“Apple said Thursday that it changed its policy for how purchases can be made within applications on the iPhone and iPad, an attempt to protect users, particularly children, from accidentally racking up iTunes charges,” Cecilia Kang reports for The Washington Post.
“Apple said its new device software, iOS 4.3, made available Wednesday, will come with a feature that requires a password when purchases are made within an application after it is downloaded,” Kang reports. “Parents had complained to the The Post that in the 15-minute period after an app was downloaded, children were buying sometimes hundreds of dollars of purchases on games such as Smurfs’ Village and Tap Zoo — popular iTunes games that are also among the highest-grossing programs for in-app purchases.”
Kang reports, “‘We are proud to have industry-leading parental controls with iOS,’ said Trudy Muller, a spokeswoman for Apple. She said users have always been able to use parental control setting and restrictions of in-app purchases to protect their iTunes accounts from accidental charges. ‘With iOS 4.3, in addition to a password being required to purchase an app on the App Store, a reentry of your password is now required when making an in-app purchase.'”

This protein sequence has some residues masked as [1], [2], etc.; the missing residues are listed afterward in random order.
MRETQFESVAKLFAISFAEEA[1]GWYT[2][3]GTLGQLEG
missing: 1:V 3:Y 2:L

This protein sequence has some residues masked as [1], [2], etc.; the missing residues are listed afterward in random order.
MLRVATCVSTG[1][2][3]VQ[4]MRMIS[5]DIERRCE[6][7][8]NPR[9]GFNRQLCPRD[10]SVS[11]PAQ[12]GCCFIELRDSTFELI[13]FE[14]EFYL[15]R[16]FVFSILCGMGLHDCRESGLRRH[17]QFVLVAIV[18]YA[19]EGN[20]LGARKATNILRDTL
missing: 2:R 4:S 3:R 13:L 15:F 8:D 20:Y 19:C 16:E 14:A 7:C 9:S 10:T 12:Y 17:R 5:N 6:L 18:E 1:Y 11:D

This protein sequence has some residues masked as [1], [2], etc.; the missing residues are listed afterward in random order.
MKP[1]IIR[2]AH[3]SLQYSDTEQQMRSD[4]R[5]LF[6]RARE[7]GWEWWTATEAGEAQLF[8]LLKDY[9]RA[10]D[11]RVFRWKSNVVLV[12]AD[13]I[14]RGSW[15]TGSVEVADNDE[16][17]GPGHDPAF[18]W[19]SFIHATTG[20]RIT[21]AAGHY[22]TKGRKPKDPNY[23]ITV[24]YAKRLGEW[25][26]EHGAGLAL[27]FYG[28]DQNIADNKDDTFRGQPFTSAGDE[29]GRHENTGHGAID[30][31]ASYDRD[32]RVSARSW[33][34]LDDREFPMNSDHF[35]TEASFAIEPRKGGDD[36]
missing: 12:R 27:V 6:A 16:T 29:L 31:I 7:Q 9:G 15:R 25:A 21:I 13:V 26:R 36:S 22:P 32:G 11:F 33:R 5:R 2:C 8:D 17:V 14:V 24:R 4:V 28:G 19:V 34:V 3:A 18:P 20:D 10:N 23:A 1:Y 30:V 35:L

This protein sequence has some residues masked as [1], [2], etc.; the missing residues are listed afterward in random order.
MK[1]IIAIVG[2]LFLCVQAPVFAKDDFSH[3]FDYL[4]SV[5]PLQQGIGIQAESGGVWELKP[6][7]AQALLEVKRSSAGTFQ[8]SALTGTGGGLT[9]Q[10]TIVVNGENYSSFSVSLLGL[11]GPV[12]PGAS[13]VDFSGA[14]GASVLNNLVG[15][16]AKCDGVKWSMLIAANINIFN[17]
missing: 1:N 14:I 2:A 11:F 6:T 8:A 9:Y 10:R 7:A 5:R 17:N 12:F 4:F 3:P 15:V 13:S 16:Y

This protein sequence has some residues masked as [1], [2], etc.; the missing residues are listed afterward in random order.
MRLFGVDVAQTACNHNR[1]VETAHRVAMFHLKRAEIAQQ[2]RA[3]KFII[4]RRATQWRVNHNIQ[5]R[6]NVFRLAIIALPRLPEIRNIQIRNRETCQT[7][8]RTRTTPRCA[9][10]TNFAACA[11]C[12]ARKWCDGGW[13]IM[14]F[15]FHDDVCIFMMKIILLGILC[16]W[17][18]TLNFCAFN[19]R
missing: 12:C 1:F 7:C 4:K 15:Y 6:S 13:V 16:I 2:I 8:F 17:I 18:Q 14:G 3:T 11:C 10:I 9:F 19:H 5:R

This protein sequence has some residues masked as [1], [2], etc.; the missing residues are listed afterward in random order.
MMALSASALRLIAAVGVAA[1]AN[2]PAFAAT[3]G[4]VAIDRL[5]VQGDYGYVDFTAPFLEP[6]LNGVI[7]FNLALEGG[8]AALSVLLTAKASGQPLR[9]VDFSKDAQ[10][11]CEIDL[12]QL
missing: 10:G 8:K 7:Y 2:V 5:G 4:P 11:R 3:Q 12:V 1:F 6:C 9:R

Read more in the full article here.
MacDailyNews Take: Last month we wrote, “This is a real issue and it should go without saying that parents need to discuss the ramifications with their kids or not give them their password. Still, Apple needs to do a better job of preventing kids from making such purchases.”
Good job, Apple!
[Thanks to MacDailyNews Reader “Thumper” for the heads up.]
As kids rack up huge bills, U.S. FTC asked to investigate iOS, Android In-App purchases – February 10, 2011